“Mexican middle-class passengers have to face a harassment policy that even the SAT officials do not agree with”
MEXICO CITY (Times Media Mexico) – In Carlos Loret de Mola’s column for the newspaper “El Universal,” the reporter exposes a new attack by the government of López Obrador against those travelers who enter Mexico.
The journalist exposes that he could see the boredom in the eyes of the Tax Administration Service (SAT) officials in the International Airport of Mexico City. They were sweating, exhausted, with mouths covered, not giving up and angry with the federal government’s new policy to pass through the X-ray scanner all the luggage of all passengers arriving from outside the country.
Since there are not enough staff or machines, the result is an endless line of passengers. Contrary to what one might think, it is not the passengers who complain angrily about the wait. It is the uniformed officials with the SAT logo. “We’re overloaded,” a supervisor told journalist Carlos Loret de Mola.
In both terminals of the airport in the country’s capital, the “Nothing to declare” pass, opened some years ago, was canceled. No one can walk there anymore.
Everyone who lands must line up in the narrow corridor between two X-ray machines, without any healthy distance. A dozen SAT officials have to deal simultaneously with all passengers arriving from anywhere globally: the United States, Central, and South America, Europe. Two ask questions, another two watch that all the bags are put on the belt, two or three more checks the screens, and three or four open the bags. They look exhausted. They don’t stop.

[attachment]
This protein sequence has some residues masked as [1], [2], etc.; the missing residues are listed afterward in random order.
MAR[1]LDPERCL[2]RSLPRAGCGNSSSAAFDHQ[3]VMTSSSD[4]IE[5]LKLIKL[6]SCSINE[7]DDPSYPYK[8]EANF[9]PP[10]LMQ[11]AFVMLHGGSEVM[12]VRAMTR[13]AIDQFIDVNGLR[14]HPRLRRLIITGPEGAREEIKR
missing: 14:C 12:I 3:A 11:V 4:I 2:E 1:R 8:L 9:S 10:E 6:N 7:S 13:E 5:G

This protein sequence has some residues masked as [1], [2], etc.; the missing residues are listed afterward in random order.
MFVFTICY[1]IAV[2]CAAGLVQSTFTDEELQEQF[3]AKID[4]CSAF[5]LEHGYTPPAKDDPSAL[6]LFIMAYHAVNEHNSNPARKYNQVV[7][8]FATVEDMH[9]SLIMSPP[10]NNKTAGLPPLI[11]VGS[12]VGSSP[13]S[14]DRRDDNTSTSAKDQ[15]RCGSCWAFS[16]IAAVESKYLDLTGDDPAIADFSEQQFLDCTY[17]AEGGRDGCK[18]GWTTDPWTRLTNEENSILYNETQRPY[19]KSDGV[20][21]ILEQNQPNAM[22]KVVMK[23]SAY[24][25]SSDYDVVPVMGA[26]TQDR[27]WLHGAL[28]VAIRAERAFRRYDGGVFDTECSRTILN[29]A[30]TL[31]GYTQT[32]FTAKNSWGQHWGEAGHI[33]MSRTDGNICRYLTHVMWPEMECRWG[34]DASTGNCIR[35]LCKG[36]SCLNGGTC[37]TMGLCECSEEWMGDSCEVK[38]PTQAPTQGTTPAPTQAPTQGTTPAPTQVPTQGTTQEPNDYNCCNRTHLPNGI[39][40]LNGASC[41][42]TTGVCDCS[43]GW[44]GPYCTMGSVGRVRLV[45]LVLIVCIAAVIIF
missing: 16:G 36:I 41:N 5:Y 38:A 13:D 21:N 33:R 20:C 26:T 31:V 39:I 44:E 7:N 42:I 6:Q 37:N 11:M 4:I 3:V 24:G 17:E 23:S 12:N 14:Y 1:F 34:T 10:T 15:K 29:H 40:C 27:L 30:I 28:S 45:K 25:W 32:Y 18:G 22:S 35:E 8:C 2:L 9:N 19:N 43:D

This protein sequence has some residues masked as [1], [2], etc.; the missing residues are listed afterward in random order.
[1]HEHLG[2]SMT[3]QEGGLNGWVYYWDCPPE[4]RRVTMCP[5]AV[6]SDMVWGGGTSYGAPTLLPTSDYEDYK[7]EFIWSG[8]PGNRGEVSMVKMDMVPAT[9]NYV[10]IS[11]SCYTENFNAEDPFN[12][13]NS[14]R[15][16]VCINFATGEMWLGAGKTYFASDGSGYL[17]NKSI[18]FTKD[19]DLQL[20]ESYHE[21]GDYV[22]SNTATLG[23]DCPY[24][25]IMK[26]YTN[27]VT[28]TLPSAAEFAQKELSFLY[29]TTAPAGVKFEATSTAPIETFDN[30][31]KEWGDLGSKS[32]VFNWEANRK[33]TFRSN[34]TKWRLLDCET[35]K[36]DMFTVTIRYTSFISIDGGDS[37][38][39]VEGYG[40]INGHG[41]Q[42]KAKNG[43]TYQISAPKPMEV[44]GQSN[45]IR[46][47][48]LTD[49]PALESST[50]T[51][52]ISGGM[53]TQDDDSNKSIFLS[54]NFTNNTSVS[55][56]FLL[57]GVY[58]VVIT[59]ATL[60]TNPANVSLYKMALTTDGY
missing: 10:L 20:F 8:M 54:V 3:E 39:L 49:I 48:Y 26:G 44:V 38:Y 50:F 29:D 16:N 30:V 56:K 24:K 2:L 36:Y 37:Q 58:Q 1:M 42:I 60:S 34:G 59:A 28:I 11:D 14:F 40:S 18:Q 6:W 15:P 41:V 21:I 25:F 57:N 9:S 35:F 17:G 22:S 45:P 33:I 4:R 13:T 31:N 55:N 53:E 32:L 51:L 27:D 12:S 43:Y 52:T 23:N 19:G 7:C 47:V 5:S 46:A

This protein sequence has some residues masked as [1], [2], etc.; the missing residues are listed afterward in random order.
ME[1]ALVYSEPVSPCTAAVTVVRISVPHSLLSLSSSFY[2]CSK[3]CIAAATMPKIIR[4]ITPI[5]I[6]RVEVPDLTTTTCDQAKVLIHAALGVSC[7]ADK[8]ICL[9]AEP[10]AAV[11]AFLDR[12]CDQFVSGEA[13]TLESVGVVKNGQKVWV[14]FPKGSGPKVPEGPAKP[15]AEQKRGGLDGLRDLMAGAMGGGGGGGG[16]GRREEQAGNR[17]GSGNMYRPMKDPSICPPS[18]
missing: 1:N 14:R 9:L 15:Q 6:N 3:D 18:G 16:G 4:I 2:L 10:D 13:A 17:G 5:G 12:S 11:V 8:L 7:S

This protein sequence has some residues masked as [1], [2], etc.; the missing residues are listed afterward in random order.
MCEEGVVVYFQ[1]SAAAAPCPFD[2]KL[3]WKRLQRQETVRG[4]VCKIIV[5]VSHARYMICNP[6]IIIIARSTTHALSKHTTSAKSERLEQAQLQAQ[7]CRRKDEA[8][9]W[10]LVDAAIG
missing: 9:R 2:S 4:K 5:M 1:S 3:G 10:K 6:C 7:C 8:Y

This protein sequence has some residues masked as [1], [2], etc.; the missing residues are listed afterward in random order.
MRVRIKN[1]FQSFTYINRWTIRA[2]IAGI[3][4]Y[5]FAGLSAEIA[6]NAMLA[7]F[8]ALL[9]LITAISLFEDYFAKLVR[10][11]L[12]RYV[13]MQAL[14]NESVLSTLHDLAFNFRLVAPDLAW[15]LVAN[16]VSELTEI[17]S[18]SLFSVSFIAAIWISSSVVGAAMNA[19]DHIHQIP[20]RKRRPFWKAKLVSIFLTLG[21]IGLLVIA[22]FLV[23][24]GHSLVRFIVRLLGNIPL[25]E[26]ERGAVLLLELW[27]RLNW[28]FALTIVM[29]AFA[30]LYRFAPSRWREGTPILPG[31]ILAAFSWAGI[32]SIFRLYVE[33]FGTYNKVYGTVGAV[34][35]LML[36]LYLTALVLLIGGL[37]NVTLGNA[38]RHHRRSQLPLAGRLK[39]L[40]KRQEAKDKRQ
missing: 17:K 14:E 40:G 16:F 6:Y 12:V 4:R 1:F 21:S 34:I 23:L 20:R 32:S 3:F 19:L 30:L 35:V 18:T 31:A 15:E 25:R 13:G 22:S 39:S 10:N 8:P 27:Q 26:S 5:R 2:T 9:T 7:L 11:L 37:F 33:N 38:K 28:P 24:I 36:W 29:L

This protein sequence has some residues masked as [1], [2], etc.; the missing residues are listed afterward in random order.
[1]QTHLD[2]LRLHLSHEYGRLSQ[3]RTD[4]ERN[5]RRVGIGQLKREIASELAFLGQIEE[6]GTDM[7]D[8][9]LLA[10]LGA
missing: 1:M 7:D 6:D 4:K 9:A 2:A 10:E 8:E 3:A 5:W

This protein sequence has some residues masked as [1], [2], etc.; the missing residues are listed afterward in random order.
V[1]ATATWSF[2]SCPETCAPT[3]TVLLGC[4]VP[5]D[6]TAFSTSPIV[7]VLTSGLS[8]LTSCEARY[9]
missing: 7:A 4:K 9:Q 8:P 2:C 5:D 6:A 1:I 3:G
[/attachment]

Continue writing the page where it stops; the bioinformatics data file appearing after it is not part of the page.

Why did the policy change? Does it have to do with the pandemic? No. Officers do not ask any questions about the coronavirus or inspect luggage for any source of infection. They open their bags and question passengers about whether they are bringing gifts, whether they have made purchases, whether they are bringing in goods that should be taxed.
The lines at Customs at the airport are another reflection of one of President Lopez Obrador’s obsessions, who considers anyone who has done more or less well in life a suspected criminal. Under that optic, if you can afford to travel, then you are committing some crime, and you have to pay. With a rickety economy and falling revenues, it’s good for him to raise fines at Customs.
But against the worker’s dream of executing the rich, the lines for luggage checks are not of “fifis” with Louis Vuitton suitcases trying to hide the shopping. No. They are huge lines of countrymen who are forced to open their tightly packed luggage, untie their boxes, and convince the SAT agents about what they are bringing in from outside for their families. Middle-class passengers who have to face the new harassment policy in which not even the government officials themselves agree or see any sense in it.
Another obsession of the President becomes public policy and generates a useless disaster, as is already the custom of this, practically useless government.
The Yucatan Times
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